Happy (or Crazy) Germination!?
Have patience when it comes to germinating palm
seeds, and don't give up too soon. So advises Germany's Joerg Schuman
by Jörg Schumann, Rathausplatz 2, 09247 Röhrsdorf,
Chamaerops No.37, Winter Edition 2000
Acrocomia, a beautiful but spiny palm.
A few years ago I started growing palms. I had several
species, but only one of each species which I bought in some nurseries.
In 1990 I first collected some seeds of Archontophoenix cunninghamiana
and Syagrus romanzoffianum in La Palma/Canary Islands. I didnt
have any experience in germinating palm seeds at this time. The
success was a germination rate of 100 %. It worked! I wasnt
prepared for that, and found that I had more palms than I expected;
and so, this when I started to think about selling palms. Now, ten
years later, I can make a review of so many different experiences
in growing palms and in germinating palm seeds. As such, I decided
to share those experiences with others, and here I invite you to
take a look at what Ive discovered.
What is the most important thing you have to think
about when you want to germinate palm seeds? They must be fresh!
Or not? Most of you may say - what else?
Well, you may be right for nearly all palm seeds, because most of
the seeds will lose their viability after a few months, some even
after a few weeks. In my opinion most of the tropical palm seeds
will lose their viability faster than the seeds from cold hardy
palms. The reason for this could be that the sprouts are damaged
by cold temperatures when they grow more quickly. But is fresh best
all the time? My experience says not necessarily.
In 1997 I got some seeds of Acrocomia totai, a species
I was very interested in. No seedlings or young plants were available
at this time, so I bought some seeds from Toby Spanner. I had a
look at the seeds every week for a year after sowing. Nothing! Then
I lost my interest and put the seeds in a far corner, and after
some time I forgot about them. The seeds did not have any humidity
and were completely dried up by December 1999. By chance I rediscovered
the seeds after Christmas 1999, and since I felt sorry for the dry
globes, I poured some water over them, but I never really thought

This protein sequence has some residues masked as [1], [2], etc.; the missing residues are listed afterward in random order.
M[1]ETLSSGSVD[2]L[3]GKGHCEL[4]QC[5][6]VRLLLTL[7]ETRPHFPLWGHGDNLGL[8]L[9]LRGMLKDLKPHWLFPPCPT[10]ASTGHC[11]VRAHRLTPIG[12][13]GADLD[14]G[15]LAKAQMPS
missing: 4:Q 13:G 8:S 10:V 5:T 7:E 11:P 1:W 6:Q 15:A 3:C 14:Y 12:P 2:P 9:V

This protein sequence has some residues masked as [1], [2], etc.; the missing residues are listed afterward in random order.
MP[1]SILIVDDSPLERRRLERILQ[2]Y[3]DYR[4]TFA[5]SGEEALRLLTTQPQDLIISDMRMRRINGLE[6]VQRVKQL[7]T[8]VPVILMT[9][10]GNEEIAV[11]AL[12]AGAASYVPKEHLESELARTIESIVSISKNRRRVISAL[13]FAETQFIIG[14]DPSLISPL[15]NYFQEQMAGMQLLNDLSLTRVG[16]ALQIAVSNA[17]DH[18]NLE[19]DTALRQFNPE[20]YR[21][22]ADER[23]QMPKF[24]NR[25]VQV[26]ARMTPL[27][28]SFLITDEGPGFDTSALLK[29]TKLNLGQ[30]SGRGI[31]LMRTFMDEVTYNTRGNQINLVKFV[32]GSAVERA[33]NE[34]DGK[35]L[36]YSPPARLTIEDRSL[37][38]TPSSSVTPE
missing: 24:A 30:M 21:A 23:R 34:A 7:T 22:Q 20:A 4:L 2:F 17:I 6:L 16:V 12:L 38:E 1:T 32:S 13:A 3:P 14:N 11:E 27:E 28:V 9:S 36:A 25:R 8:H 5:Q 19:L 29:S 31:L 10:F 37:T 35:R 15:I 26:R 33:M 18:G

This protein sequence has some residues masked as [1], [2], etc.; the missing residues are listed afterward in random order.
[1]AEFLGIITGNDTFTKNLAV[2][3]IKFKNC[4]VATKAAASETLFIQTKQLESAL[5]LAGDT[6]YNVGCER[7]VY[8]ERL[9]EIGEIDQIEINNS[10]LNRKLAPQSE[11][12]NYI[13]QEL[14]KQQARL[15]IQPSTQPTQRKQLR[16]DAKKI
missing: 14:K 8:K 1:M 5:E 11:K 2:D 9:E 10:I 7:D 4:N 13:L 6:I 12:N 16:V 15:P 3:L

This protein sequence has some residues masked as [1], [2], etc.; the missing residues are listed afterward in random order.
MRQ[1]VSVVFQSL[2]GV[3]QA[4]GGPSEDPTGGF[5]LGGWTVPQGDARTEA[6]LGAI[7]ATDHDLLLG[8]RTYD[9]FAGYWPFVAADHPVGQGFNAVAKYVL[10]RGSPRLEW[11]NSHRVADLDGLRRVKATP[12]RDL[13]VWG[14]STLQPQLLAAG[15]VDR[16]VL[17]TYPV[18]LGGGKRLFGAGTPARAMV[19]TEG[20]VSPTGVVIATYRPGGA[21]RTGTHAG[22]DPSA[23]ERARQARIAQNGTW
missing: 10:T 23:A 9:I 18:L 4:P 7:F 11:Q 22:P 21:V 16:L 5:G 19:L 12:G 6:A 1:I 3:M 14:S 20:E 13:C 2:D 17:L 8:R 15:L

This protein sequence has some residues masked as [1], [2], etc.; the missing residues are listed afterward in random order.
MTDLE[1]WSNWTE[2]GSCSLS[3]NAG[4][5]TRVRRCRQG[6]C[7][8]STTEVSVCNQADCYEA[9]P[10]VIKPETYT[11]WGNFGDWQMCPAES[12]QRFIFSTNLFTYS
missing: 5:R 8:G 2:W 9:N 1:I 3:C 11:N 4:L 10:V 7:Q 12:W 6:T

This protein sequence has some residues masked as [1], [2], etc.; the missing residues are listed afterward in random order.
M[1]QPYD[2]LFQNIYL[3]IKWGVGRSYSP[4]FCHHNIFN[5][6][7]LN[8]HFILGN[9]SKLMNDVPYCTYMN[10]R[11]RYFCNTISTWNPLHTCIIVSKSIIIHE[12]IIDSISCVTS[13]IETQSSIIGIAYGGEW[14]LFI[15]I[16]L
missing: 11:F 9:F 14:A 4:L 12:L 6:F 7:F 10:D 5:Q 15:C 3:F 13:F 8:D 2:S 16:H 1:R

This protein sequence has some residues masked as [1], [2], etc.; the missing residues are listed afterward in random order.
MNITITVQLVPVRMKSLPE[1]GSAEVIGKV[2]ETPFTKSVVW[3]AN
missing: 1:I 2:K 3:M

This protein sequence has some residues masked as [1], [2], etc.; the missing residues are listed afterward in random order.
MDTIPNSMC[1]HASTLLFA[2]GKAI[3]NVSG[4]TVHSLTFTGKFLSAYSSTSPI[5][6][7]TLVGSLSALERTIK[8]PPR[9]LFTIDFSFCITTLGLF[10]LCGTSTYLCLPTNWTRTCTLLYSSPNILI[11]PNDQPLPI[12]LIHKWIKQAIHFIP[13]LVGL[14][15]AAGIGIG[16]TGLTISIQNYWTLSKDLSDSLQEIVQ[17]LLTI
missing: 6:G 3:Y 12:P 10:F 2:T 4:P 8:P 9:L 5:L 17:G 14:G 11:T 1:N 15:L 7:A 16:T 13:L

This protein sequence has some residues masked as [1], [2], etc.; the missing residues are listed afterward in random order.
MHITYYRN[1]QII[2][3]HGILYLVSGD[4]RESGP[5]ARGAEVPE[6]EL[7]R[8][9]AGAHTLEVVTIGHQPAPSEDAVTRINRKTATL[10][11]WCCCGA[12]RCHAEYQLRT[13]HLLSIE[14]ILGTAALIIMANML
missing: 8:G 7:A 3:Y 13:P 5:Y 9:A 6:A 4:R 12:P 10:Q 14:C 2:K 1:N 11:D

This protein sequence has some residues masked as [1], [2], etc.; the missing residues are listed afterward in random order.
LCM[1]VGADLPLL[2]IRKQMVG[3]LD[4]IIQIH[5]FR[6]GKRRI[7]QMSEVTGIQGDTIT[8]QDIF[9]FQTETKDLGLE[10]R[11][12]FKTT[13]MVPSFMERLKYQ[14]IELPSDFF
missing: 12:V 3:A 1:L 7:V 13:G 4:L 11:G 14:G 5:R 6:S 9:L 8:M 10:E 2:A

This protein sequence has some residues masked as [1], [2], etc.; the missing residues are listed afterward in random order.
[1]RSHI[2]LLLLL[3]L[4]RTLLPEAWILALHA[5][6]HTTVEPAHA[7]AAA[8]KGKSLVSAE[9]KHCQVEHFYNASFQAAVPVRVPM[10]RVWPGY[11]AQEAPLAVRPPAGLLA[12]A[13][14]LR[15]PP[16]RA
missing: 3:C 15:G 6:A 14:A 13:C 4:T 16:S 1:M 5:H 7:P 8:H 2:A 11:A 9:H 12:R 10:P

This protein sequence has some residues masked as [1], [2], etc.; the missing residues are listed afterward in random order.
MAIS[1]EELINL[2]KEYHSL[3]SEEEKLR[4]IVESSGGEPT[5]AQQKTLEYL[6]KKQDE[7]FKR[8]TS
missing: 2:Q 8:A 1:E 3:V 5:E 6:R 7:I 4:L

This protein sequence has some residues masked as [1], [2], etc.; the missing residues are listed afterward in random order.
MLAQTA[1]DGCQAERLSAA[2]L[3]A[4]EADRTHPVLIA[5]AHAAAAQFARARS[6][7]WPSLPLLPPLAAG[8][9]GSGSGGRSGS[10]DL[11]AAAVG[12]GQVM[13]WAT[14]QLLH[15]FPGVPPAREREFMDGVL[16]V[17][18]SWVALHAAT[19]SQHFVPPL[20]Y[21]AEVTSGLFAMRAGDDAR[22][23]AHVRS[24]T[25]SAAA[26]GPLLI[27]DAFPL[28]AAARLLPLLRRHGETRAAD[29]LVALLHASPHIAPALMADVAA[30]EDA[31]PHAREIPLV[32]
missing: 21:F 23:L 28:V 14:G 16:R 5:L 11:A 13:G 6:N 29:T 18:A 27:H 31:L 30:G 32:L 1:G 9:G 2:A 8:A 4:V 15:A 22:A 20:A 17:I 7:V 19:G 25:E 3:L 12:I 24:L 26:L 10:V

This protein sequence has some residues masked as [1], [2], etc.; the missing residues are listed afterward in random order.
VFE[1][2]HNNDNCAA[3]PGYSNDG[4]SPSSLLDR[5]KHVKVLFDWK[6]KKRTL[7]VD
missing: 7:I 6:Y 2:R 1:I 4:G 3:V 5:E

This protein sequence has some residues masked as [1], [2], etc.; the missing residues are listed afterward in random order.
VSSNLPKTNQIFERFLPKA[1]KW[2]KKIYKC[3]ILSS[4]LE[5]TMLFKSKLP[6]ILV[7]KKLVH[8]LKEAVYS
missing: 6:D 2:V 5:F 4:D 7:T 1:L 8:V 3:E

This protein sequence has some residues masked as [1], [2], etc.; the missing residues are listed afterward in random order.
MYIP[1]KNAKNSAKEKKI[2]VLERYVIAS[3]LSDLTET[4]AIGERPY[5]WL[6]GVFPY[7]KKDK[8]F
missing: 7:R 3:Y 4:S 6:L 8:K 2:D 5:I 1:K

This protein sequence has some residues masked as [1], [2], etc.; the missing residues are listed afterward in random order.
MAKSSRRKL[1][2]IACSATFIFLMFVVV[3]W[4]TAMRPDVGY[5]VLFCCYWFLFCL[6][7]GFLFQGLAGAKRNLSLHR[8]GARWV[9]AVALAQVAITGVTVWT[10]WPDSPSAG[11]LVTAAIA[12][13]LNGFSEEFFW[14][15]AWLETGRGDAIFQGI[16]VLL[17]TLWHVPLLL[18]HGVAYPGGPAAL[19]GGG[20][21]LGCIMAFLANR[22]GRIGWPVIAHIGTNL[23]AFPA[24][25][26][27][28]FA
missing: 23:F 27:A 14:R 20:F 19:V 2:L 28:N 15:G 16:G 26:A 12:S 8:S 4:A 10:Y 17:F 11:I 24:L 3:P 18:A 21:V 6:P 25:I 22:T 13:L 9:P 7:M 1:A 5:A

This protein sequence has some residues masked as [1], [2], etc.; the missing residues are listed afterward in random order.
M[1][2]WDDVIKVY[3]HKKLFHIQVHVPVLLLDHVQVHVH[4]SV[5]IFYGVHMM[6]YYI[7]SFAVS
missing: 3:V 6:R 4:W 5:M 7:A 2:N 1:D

that there was still life in them.
I dont know why, but after three weeks I had
a look in and - to my surprise - some seeds were germinated! I couldnt
believe that, after such hard times, the seeds were still good.
But one after another started to germinate. Apparently they liked
I remembered this event after sowing some seeds of
Licuala spinosa in winter 1998. Most of them germinated well after
some weeks, but some of the seeds didnt do anything. There
was a germination rate of 80%, and this was ok for me. After potting
the seedlings, I mixed the germinating substrate together with another
substrate without giving it much thought. After repotting a large
Pseudophoenix sargentii some time later, I saw that some sprouts
had come up from Down under. What was this? A couple
of weeks later it was clear: This was Licuala spinosa! After 20
Now I wont be surprised when some sprouts come
up next to my Carpentaria or next to my Johannestejismannia. Ill
wait a while and then it is clear. Here a seedling of Coccothrinax
miraguama, there a seedling of Arenga porphyrocarpa, and here a
seedling of Beccariophoenix...its full of suspense. From these
experiences I can tell you never to throw away your used germinating
substrates! The experience I had with Acrocomia should be the same
for Phytelephas or Parajubaea: It seems that they must dry out for
a longer time (Phytelephas for instance up to 3 years!).
Let me tell you two of the important things I learned
through all this: Dont believe all that is written in books
about germination times, and dont throw away the seeds until
they are really gone. Note these rules, and you will experience
pleasant surprises from time to time, and maybe even increase your
germination rates like I have. Maybe some of you have had the same
experiences, or completey different ones. Take a pencil or your
computer and write it down for CHAMAEROPS. Wed like to hear
about it. Happy (crazy) germination to all of you!
25-01-20 - 07:58GMT
|| What's New?
|| New palm book
| Date: 24-05-2004
of Cultivated Palms
by Robert Lee Riffle, Paul Craft.
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| Date: 24-05-2004
has been published in the Members Area.
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| Date: 25-01-2001
by Mario Stähler
This german book tells you all about how to cultivate your palms in Central Europe. more...